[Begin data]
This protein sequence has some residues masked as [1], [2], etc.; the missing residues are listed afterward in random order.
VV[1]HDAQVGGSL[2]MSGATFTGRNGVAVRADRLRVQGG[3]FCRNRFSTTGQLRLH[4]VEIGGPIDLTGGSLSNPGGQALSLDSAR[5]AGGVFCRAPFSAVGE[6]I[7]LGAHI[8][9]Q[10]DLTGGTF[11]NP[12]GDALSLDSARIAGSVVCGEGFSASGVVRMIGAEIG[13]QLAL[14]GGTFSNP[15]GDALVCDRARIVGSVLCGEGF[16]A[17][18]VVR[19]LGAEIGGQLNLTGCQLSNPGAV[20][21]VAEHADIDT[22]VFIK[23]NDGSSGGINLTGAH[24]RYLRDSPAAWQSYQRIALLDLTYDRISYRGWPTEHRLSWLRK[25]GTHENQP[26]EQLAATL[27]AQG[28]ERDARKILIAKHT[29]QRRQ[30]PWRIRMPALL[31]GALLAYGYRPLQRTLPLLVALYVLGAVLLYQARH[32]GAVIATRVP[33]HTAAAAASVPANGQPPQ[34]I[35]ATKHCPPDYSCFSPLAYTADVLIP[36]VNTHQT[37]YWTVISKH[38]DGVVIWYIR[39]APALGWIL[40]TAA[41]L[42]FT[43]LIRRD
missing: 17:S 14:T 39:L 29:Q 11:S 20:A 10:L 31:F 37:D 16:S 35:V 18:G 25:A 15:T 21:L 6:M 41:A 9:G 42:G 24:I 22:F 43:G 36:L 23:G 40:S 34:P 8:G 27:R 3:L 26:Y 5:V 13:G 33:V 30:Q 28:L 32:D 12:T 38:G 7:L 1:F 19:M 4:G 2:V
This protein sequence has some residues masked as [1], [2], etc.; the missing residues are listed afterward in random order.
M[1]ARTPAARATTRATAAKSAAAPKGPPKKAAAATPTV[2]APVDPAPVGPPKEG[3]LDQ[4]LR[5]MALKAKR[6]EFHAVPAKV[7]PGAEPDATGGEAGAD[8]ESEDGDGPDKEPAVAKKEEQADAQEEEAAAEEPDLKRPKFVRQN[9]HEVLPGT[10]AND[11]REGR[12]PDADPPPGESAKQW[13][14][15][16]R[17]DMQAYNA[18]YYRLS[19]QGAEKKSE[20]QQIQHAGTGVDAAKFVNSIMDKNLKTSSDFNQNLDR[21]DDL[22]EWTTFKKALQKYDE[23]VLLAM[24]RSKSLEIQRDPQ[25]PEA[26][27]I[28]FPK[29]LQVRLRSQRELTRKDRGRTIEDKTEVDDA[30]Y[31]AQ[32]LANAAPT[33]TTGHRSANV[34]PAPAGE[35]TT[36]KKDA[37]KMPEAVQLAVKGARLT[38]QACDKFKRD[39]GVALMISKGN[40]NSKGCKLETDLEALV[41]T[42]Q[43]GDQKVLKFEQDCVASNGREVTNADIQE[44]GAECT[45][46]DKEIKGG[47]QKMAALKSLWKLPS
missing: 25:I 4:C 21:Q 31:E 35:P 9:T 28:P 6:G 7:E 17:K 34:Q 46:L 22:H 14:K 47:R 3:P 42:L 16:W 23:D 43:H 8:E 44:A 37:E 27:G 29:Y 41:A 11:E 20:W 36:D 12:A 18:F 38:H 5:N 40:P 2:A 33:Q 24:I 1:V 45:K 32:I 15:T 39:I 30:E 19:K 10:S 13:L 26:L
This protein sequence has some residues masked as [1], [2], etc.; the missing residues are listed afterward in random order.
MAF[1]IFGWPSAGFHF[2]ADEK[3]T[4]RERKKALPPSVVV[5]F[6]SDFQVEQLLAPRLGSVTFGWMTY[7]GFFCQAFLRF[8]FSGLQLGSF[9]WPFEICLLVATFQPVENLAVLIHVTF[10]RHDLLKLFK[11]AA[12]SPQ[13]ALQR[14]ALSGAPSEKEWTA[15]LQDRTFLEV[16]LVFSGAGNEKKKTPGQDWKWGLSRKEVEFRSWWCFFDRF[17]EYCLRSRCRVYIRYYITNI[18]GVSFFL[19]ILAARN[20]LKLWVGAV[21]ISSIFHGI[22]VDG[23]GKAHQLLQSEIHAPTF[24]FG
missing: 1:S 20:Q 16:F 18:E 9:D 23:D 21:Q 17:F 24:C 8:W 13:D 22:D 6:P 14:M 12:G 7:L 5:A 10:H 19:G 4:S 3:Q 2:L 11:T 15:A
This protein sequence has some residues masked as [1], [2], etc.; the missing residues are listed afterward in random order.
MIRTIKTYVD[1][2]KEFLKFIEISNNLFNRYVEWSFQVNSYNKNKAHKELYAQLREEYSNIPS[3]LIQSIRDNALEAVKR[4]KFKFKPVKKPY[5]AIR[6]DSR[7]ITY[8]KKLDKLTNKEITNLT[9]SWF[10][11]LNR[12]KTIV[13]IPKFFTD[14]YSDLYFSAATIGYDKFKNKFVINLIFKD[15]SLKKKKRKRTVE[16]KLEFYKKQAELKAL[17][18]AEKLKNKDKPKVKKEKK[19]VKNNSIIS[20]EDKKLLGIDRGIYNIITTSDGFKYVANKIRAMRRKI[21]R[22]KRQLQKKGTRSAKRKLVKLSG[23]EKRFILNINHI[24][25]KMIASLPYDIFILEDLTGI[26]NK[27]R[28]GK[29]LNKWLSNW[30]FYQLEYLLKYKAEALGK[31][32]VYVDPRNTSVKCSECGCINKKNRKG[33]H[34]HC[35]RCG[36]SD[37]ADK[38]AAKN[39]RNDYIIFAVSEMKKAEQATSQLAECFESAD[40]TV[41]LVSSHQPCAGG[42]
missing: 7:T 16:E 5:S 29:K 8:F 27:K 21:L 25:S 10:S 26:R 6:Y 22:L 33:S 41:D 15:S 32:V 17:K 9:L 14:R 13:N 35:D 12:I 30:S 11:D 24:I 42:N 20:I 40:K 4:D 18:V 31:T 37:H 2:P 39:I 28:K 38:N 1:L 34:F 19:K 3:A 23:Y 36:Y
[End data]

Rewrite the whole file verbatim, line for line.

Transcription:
This protein sequence has some residues masked as [1], [2], etc.; the missing residues are listed afterward in random order.
VV[1]HDAQVGGSL[2]MSGATFTGRNGVAVRADRLRVQGG[3]FCRNRFSTTGQLRLH[4]VEIGGPIDLTGGSLSNPGGQALSLDSAR[5]AGGVFCRAPFSAVGE[6]I[7]LGAHI[8][9]Q[10]DLTGGTF[11]NP[12]GDALSLDSARIAGSVVCGEGFSASGVVRMIGAEIG[13]QLAL[14]GGTFSNP[15]GDALVCDRARIVGSVLCGEGF[16]A[17][18]VVR[19]LGAEIGGQLNLTGCQLSNPGAV[20][21]VAEHADIDT[22]VFIK[23]NDGSSGGINLTGAH[24]RYLRDSPAAWQSYQRIALLDLTYDRISYRGWPTEHRLSWLRK[25]GTHENQP[26]EQLAATL[27]AQG[28]ERDARKILIAKHT[29]QRRQ[30]PWRIRMPALL[31]GALLAYGYRPLQRTLPLLVALYVLGAVLLYQARH[32]GAVIATRVP[33]HTAAAAASVPANGQPPQ[34]I[35]ATKHCPPDYSCFSPLAYTADVLIP[36]VNTHQT[37]YWTVISKH[38]DGVVIWYIR[39]APALGWIL[40]TAA[41]L[42]FT[43]LIRRD
missing: 17:S 14:T 39:L 29:Q 11:S 20:A 10:L 31:F 37:D 16:S 35:V 18:G 25:A 15:T 21:L 6:M 41:A 9:G 42:G 24:I 22:F 43:G 36:L 23:G 40:S 34:P 8:G 27:R 3:L 26:Y 5:V 13:G 33:V 30:Q 28:L 32:D 12:T 38:G 7:L 1:F 19:M 4:G 2:V
This protein sequence has some residues masked as [1], [2], etc.; the missing residues are listed afterward in random order.
M[1]ARTPAARATTRATAAKSAAAPKGPPKKAAAATPTV[2]APVDPAPVGPPKEG[3]LDQ[4]LR[5]MALKAKR[6]EFHAVPAKV[7]PGAEPDATGGEAGAD[8]ESEDGDGPDKEPAVAKKEEQADAQEEEAAAEEPDLKRPKFVRQN[9]HEVLPGT[10]AND[11]REGR[12]PDADPPPGESAKQW[13][14][15][16]R[17]DMQAYNA[18]YYRLS[19]QGAEKKSE[20]QQIQHAGTGVDAAKFVNSIMDKNLKTSSDFNQNLDR[21]DDL[22]EWTTFKKALQKYDE[23]VLLAM[24]RSKSLEIQRDPQ[25]PEA[26][27]I[28]FPK[29]LQVRLRSQRELTRKDRGRTIEDKTEVDDA[30]Y[31]AQ[32]LANAAPT[33]TTGHRSANV[34]PAPAGE[35]TT[36]KKDA[37]KMPEAVQLAVKGARLT[38]QACDKFKRD[39]GVALMISKGN[40]NSKGCKLETDLEALV[41]T[42]Q[43]GDQKVLKFEQDCVASNGREVTNADIQE[44]GAECT[45][46]DKEIKGG[47]QKMAALKSLWKLPS
missing: 25:I 4:C 21:Q 31:E 35:P 9:T 28:P 6:G 7:E 17:K 34:Q 46:L 22:H 14:K 47:R 3:P 42:L 16:W 23:D 43:H 8:E 44:A 37:E 27:G 29:Y 41:A 11:E 20:W 36:D 12:A 18:F 38:H 5:N 40:P 2:A 33:Q 24:I 1:V 45:K 32:I 15:T 39:I 30:E 19:K 10:S 13:L 26:L
This protein sequence has some residues masked as [1], [2], etc.; the missing residues are listed afterward in random order.
MAF[1]IFGWPSAGFHF[2]ADEK[3]T[4]RERKKALPPSVVV[5]F[6]SDFQVEQLLAPRLGSVTFGWMTY[7]GFFCQAFLRF[8]FSGLQLGSF[9]WPFEICLLVATFQPVENLAVLIHVTF[10]RHDLLKLFK[11]AA[12]SPQ[13]ALQR[14]ALSGAPSEKEWTA[15]LQDRTFLEV[16]LVFSGAGNEKKKTPGQDWKWGLSRKEVEFRSWWCFFDRF[17]EYCLRSRCRVYIRYYITNI[18]GVSFFL[19]ILAARN[20]LKLWVGAV[21]ISSIFHGI[22]VDG[23]GKAHQLLQSEIHAPTF[24]FG
missing: 1:S 20:Q 16:F 18:E 9:D 23:D 21:Q 17:F 24:C 8:W 13:D 22:D 6:P 14:M 12:G 7:L 5:A 10:H 19:G 4:S 3:Q 2:L 11:T 15:A
This protein sequence has some residues masked as [1], [2], etc.; the missing residues are listed afterward in random order.
MIRTIKTYVD[1][2]KEFLKFIEISNNLFNRYVEWSFQVNSYNKNKAHKELYAQLREEYSNIPS[3]LIQSIRDNALEAVKR[4]KFKFKPVKKPY[5]AIR[6]DSR[7]ITY[8]KKLDKLTNKEITNLT[9]SWF[10][11]LNR[12]KTIV[13]IPKFFTD[14]YSDLYFSAATIGYDKFKNKFVINLIFKD[15]SLKKKKRKRTVE[16]KLEFYKKQAELKAL[17][18]AEKLKNKDKPKVKKEKK[19]VKNNSIIS[20]EDKKLLGIDRGIYNIITTSDGFKYVANKIRAMRRKI[21]R[22]KRQLQKKGTRSAKRKLVKLSG[23]EKRFILNINHI[24][25]KMIASLPYDIFILEDLTGI[26]NK[27]R[28]GK[29]LNKWLSNW[30]FYQLEYLLKYKAEALGK[31][32]VYVDPRNTSVKCSECGCINKKNRKG[33]H[34]HC[35]RCG[36]SD[37]ADK[38]AAKN[39]RNDYIIFAVSEMKKAEQATSQLAECFESAD[40]TV[41]LVSSHQPCAGG[42]
missing: 7:T 16:E 5:S 29:K 8:F 27:K 21:L 25:S 10:S 26:R 6:Y 22:L 33:S 41:D 15:S 32:V 17:K 9:L 14:R 13:N 35:D 12:I 30:S 11:D 24:I 42:N 20:I 40:K 4:D 18:V 31:T 37:H 2:P 39:I 28:K 38:N 1:L 34:F 19:K 3:A 23:Y 36:Y